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The Music Room => General Classical Music Discussion => Topic started by: amw on November 13, 2020, 05:28:05 PM

Title: Standard rep multi-movement works with no movements in 4/4, 2/4 or 2/2
Post by: amw on November 13, 2020, 05:28:05 PM
Something that's been bothering me lately.

Almost every piece in the classical repertoire has at least one movement in duple time (i.e. 4/4, 2/4, 2/2, more rarely something like 4/8). It's not extremely uncommon for a work to have all of its movements be in 2 or in 4, even if it is a very long work (examples: Mozart Piano Concertos 20 & 21, Beethoven Piano Concertos 1 & 4, Bruckner 4 revised version, Elgar Symphony 1 & Violin Concerto, Rachmaninov Symphony 2). But it seems to be extremely uncommon for a work to have no movements in 2 or in 4 (the only pre-20th century example I can think of right now: Alkan's Concerto for Solo Piano). Does anyone know of additional examples?

I'm excluding collections of pieces that can all be played individually, which is why a set of waltzes or other dances wouldn't count (or likewise a collection like Godowsky's Triakontameron), unless it was specifically written to be played as a set (e.g. Ravel's Valses nobles et sentimentales).

(Some other 20th century examples would be Prokofiev's Piano Sonata No. 7, Ravel's Piano Trio & not that many others before one starts to get into music which departs entirely from the idea of a consistent metre.)
Title: Re: Standard rep multi-movement works with no movements in 4/4, 2/4 or 2/2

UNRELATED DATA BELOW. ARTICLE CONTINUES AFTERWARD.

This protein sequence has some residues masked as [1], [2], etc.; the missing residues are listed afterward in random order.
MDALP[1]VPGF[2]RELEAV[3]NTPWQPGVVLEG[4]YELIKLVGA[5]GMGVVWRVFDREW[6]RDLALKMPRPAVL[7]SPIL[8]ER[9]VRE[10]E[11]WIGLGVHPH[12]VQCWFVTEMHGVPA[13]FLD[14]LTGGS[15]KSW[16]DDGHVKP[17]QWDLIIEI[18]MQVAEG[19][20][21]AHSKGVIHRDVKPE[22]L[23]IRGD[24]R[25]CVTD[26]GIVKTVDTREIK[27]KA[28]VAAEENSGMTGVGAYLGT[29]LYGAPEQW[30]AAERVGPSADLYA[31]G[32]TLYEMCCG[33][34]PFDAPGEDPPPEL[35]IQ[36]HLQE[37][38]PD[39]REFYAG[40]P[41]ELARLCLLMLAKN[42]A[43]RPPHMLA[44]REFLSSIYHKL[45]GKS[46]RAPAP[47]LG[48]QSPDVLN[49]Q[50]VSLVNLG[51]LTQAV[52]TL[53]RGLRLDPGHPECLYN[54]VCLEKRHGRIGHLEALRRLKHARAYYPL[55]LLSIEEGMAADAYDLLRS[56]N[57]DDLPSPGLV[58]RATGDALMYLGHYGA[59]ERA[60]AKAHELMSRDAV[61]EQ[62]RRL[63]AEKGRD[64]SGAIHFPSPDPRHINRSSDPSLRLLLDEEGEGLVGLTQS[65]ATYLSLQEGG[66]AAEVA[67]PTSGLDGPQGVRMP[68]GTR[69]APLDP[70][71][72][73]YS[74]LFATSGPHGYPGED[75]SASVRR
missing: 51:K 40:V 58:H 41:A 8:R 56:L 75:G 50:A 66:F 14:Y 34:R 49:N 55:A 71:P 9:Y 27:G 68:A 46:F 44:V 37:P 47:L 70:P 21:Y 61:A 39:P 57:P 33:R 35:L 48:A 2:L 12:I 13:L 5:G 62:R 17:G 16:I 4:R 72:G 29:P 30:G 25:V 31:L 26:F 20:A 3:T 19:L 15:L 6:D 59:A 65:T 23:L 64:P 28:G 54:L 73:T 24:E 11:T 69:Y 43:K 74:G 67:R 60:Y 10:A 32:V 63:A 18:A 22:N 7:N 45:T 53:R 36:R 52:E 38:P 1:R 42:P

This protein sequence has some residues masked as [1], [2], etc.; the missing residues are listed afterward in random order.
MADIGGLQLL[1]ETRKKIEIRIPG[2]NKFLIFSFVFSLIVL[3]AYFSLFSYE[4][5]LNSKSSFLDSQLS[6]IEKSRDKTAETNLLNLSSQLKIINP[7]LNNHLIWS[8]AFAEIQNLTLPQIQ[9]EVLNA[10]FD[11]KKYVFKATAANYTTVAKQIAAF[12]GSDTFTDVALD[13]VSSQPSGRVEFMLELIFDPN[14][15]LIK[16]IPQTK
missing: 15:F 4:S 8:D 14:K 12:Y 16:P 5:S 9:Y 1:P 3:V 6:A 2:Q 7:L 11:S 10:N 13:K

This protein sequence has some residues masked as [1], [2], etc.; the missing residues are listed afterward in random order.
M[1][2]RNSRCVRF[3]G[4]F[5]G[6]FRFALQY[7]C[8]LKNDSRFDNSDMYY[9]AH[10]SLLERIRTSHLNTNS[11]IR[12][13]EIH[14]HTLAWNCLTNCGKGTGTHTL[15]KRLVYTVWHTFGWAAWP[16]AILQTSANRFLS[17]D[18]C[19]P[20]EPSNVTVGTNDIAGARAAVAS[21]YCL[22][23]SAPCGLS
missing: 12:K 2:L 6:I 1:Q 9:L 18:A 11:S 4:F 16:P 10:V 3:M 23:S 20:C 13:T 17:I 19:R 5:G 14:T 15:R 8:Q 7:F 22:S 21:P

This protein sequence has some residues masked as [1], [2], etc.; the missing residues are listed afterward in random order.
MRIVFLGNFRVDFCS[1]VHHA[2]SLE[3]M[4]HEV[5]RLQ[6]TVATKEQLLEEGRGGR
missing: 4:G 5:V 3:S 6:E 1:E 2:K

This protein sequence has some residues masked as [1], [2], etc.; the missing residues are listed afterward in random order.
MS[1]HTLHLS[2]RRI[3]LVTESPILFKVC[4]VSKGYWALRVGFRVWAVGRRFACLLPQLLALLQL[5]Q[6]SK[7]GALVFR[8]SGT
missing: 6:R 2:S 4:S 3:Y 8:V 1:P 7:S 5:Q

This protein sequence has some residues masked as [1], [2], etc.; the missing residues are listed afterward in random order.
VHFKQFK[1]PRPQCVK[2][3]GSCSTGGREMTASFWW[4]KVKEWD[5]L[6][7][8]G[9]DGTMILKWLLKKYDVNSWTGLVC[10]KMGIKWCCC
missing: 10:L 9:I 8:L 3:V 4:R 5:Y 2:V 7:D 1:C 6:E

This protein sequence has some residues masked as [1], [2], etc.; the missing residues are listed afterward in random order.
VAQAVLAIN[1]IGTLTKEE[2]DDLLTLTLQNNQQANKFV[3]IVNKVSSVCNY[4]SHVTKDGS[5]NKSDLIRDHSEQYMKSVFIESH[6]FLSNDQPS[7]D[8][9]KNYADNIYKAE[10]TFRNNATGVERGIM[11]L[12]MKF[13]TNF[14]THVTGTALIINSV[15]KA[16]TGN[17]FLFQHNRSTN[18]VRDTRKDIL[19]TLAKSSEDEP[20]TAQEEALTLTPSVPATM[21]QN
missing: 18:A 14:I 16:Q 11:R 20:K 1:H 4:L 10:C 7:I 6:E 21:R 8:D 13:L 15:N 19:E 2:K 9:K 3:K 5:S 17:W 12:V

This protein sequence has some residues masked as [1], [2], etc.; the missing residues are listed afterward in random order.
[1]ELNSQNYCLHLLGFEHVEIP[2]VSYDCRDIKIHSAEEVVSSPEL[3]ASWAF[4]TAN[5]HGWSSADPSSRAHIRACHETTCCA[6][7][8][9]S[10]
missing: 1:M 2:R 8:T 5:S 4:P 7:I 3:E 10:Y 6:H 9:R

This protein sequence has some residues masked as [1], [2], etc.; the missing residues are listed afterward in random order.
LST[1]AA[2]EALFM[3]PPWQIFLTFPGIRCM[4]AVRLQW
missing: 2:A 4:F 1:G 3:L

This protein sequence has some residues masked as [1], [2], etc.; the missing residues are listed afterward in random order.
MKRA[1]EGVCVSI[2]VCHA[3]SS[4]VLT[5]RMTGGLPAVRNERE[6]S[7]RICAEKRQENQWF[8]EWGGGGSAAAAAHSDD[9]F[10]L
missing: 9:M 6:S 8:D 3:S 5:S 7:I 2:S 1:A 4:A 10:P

Post by: vers la flamme on November 15, 2020, 05:29:10 PM
Schubert's 8th would be the obvious example, both movements in three.
Title: Re: Standard rep multi-movement works with no movements in 4/4, 2/4 or 2/2
Post by: amw on November 15, 2020, 05:54:13 PM
Schubert's 8th would be the obvious example, both movements in three.
That's a good oneā€”the fragment of the third movement is also in three. I'm not sure how I overlooked it.
Title: Re: Standard rep multi-movement works with no movements in 4/4, 2/4 or 2/2
Post by: Jo498 on November 16, 2020, 04:29:09 AM
I think I have once read the opinion that 3 subsequent 3/4 (3/8) movements might have been one "problem" of the b minor fragment that led to its abolishment (very speculative and probably not the main reason for the fragmentary status).

It seems that since the baroque suite whose typical dance movements have all different signatures (like allemande 4/4 courante 6/4 sarabande 3/4, minuet 3/4 Gigue 6/8 etc.) most composers went for some variety in multi-movement works. And it seems to me that in the 18th and 19th century 3/4 was often seen as more closely associated with some dances but duple time more "neutral" and therefore there are more multimovement works with all duple time.